Kidney function recovery in patients with AKI requiring dialysis may benefit from fewer hemodialysis sessions
SAN DIEGO — For patients with acute kidney injury-requiring dialysis who were transferred to a rehabilitation center, approximately 69% recovered and no longer required hemodialysis, according to data presented at ASN Kidney Week 2018.
“The presence of anemia or the absence of anemia is associated with renal recovery vs. no renal recovery, and the number of hemodialysis sessions and the number of intradialytic hypotension episodes are also associated with no renal recovery,” Melissa Jordan, MD, said here.
Jordan and colleagues conducted a single-center retrospective cohort study of 42 patients who were discharged from the University of Kentucky hospital with AKI-requiring dialysis (AKI-D) and were admitted to an acute care rehabilitation center with ongoing need for hemodialysis.
Investigators found 17% of patients died after discharge and 12% died during their stay, according to the study. Of the 19% of patients who were hemodialysis-dependent at time of discharge, 38% died and one patient recovered kidney function.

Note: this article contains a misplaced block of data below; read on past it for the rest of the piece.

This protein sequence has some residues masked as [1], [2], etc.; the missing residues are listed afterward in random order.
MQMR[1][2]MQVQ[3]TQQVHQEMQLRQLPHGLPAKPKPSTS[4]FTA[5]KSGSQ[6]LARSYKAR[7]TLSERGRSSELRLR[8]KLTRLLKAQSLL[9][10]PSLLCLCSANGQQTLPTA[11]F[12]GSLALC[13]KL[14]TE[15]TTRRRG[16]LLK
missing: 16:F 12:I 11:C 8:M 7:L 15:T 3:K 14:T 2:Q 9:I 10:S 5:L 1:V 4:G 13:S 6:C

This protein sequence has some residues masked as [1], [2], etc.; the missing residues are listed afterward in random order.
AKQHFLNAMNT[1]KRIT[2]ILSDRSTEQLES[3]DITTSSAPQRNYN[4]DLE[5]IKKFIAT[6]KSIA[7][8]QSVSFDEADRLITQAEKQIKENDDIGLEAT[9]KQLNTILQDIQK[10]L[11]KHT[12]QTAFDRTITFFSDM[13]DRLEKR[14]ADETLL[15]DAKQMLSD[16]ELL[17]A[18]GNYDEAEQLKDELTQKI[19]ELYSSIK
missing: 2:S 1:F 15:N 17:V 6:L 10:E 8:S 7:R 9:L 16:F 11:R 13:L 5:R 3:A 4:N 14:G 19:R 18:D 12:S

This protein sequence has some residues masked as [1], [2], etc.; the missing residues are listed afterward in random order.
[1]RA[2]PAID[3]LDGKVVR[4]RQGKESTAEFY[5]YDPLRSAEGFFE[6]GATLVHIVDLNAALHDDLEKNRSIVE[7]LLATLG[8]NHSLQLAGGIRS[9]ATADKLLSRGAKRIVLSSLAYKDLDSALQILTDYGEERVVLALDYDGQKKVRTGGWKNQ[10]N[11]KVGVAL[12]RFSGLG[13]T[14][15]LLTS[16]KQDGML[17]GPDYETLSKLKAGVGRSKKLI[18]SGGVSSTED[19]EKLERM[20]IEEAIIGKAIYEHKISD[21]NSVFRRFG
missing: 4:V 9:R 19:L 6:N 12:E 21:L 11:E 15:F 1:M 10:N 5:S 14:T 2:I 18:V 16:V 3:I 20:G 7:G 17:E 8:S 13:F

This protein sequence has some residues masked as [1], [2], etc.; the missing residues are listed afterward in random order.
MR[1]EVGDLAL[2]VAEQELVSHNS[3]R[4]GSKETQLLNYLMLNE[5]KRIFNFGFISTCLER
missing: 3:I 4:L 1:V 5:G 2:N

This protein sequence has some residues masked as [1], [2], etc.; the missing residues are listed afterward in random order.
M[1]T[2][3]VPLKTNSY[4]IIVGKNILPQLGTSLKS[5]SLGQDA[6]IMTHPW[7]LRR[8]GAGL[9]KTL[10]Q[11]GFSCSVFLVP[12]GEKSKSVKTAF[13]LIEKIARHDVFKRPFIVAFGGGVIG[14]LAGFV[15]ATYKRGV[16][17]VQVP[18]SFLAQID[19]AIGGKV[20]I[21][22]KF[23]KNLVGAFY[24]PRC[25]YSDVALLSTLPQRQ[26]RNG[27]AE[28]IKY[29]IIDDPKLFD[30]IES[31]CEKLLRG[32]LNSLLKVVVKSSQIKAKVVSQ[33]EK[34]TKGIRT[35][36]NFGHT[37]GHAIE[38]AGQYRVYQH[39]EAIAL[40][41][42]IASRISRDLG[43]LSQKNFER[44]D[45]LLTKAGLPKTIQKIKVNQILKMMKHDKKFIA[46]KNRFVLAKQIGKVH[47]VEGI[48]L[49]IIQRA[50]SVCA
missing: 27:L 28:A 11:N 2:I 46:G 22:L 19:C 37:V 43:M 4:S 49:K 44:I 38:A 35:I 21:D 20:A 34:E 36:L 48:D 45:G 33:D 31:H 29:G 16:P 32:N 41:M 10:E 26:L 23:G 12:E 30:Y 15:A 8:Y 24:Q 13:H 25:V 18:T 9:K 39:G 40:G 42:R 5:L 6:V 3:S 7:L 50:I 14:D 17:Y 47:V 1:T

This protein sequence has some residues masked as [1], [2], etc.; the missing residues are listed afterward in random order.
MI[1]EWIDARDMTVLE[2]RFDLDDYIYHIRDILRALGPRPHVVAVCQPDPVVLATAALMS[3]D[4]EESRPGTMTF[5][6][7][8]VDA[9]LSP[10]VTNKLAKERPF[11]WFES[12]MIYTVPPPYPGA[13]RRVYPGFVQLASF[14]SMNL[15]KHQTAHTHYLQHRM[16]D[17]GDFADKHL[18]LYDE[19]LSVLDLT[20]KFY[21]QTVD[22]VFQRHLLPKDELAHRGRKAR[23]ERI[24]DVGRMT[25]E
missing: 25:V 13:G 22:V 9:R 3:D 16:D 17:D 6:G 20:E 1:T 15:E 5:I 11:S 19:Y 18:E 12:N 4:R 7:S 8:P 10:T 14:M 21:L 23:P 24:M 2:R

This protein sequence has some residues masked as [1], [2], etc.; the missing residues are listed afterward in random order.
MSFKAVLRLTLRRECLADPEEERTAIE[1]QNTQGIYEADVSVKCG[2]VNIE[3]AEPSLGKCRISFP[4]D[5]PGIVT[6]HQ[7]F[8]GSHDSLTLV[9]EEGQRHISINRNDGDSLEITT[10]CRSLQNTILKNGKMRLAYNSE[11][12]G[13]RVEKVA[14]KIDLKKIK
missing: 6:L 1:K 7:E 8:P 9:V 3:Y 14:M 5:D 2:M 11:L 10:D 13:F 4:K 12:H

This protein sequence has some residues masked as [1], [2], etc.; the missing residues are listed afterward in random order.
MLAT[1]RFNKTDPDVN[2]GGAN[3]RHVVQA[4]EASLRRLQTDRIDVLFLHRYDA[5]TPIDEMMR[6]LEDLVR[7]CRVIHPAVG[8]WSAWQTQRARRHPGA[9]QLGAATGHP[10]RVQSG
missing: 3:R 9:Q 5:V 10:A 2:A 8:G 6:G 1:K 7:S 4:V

The researchers wrote that the total number of hospital dialysis days was independently
associated with kidney recovery at discharge and the number of intradialytic hypotension events during the stay was associated with death or hemodialysis-dependent status at follow-up.
Jordan noted several questions to be addressed in further studies.
“Are we able to back-off hemodialysis sessions? Can we change patients’ prescriptions to try to reduce intradialytic hypotensive episodes? I think we have found some parameters that can at least re-stratify patients, but I think further ongoing and larger studies would be very beneficial to help patients who are now being discharged with AKI-D and followed-up in dialysis centers.” – by Kristine Houck, MA, ELS, and Joe Gramigna
McAdams M, et al. Abstract SA-PO537. Presented at: ASN Kidney Week; Oct. 23-28, 2018; San Diego.
Disclosure: Jordan reports no relevant financial disclosures.